Pierpont offers courses for all levels, but I wanted to know how critical it was to start playing at an early age. Justine said that most of the pros do start playing very young these days, but that there were pros who began much later in life. The average age of a championship player is around 31; however there are outliers like Tom Watson who nearly won the British Open at 59. In any event, at club level age is not a barrier.

“The health benefits to the game are indisputable”

The health benefits to the game are indisputable: according to some estimates you can burn up to as many as 2,000 calories on an 18-hole round lasting four hours. The combination of walking and the bag’s weight can quickly add up. Golf also has the benefit of being a low-impact sport causing less damage to joints and muscles. If that weren’t enough, to reach the perfect swing you really need spinal flexibility and core strength. 

As great a game as it is, it can also be very frustrating when you’re having a bad day, I asked Dreher how she coped with this: “It is simply a question of applying yourself – of course, you are going to miss, you are going to get frustrated, but when you get into the groove, and you start to hit the ball’s sweet spot with your tee off, your drive and your putting, that is where the real pleasure of the game comes from. You can try to hit the ball perfectly 50 times, miss every time, but when you do hit it perfectly, it wipes out all the errors you’ve made.

“It is a very difficult sport to master, but when you achieve what you want to achieve, there is no more satisfying sport. You are outdoors, in beautiful countryside, you can play golf everywhere in the world, all the courses are different, with different challenges and different pleasures. And you can play the game at all levels – I am now a pro, but, thanks to the handicap system, I can play with youngsters, even complete beginners, and they can still beat me. If I was to play tennis today against a tennis pro, on the other hand, he or she would quickly become very bored with me.”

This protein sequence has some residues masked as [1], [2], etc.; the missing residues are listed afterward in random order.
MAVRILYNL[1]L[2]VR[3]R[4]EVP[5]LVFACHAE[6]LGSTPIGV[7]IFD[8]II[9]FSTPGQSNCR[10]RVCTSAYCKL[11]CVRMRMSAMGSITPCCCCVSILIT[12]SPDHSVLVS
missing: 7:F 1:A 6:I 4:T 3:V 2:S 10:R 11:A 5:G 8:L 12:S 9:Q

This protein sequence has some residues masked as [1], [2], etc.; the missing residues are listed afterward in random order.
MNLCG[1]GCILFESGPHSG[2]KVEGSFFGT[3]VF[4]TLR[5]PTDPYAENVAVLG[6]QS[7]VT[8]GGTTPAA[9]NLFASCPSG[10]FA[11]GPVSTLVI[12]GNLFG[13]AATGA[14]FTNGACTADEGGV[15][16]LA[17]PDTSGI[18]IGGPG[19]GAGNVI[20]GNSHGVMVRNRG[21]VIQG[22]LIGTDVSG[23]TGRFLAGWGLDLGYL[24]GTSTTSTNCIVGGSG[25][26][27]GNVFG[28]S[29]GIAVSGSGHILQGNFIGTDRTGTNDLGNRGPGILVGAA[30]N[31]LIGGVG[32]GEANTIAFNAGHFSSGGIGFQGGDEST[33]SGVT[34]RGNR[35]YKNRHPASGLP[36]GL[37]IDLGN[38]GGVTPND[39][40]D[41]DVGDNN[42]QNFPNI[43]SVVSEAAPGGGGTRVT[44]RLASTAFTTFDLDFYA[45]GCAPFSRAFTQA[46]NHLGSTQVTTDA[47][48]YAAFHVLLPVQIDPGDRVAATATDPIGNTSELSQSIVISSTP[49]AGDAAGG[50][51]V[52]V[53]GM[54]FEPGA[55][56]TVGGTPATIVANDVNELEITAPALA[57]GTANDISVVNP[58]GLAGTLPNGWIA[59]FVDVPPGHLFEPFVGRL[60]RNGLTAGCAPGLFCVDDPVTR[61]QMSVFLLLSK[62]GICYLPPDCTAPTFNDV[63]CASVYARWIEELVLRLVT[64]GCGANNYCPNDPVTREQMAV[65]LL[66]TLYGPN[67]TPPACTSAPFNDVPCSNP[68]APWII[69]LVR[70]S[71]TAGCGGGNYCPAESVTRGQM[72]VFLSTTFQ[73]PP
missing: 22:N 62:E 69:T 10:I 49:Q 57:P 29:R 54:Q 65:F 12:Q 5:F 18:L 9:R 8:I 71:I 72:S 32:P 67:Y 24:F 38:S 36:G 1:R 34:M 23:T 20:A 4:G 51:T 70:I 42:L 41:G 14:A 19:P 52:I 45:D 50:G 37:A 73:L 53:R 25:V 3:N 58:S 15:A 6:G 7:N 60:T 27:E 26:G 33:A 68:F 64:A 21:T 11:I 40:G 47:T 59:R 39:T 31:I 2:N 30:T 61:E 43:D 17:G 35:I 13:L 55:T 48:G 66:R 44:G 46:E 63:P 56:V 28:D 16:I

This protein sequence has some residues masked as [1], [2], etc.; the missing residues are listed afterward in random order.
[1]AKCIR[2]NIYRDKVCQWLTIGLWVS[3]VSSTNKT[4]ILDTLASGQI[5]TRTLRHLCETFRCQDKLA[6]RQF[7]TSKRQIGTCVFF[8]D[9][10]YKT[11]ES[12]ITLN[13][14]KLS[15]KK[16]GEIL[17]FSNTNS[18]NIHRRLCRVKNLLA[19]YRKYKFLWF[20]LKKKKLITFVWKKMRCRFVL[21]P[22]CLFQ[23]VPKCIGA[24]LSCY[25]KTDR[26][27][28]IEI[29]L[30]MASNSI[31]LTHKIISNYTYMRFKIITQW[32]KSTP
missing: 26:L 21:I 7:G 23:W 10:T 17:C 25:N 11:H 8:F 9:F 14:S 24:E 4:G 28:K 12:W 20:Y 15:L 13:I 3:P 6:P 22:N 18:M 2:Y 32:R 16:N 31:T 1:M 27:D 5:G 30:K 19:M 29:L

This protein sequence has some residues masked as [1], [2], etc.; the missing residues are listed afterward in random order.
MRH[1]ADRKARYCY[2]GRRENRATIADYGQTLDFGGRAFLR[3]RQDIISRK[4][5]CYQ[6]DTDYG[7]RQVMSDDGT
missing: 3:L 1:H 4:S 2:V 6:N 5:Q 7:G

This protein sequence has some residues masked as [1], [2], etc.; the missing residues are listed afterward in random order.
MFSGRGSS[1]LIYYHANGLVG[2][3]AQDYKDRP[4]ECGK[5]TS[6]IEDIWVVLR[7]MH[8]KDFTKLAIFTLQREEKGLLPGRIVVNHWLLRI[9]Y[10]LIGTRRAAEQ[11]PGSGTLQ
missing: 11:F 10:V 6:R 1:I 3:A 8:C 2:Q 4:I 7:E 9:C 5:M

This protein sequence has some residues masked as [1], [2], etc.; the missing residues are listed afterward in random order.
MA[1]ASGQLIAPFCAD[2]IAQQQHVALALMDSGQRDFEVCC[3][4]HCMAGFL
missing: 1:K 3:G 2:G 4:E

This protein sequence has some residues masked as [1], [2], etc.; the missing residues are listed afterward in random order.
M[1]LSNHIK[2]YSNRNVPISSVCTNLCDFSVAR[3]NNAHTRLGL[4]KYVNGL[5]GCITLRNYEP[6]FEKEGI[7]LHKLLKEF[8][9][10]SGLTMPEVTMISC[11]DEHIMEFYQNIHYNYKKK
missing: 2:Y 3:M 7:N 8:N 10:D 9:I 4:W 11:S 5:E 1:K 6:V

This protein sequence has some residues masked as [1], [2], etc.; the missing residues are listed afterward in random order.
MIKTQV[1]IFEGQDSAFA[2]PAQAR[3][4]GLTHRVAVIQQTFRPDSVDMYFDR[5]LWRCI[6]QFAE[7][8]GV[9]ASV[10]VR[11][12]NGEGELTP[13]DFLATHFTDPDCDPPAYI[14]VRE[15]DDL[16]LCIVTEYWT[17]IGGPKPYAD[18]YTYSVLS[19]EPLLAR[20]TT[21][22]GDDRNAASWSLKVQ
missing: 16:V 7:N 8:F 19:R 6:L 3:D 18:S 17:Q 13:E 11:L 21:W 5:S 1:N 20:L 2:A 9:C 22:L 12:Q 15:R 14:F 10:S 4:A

The course at Pierpont is not just maintained to the highest standard, it is also eager to minimize its ecological footprint and is part of the Golf Environment Organisation (GEO), which subscribes to the philosophy that good environmental policy is good for golf. This means less irrigation, less use of fertilizers and pesticide-free course management. 

I asked Dreher how important it was to have a coach: “It is not essential to have a coach, even if you are an absolute novice, but I do have to say that I believe coaching genuinely helps people to improve. A coach can work hard with you on the more troublesome parts of your game, be it swing, drive or putting, and one of the most satisfying aspects of my job recently was helping a club member reduce his handicap from 36 to 19 – that gives me so much pleasure.”

Asked if the play has changed a lot over time, Dreher explained that there are two predominant swing patterns: the classic swing and the modern swing: “The modern swing evolved from technological advances in equipment and the necessity of adapting to more challenging golf courses.”

Pierpont offers an “afternoon discovery” every second Sunday of the month. They also have a one month ‘Start to Golf’ and a four month ‘Learn to Golf’ package. 

Finally, I got to the question which was really bothering me. Will Europe win the next Ryder Cup? With a wry smile Dreher delivered the answer I wanted to hear: “Absolutely, I am 100% certain they will.”

www.pierpont.be

First published 23 July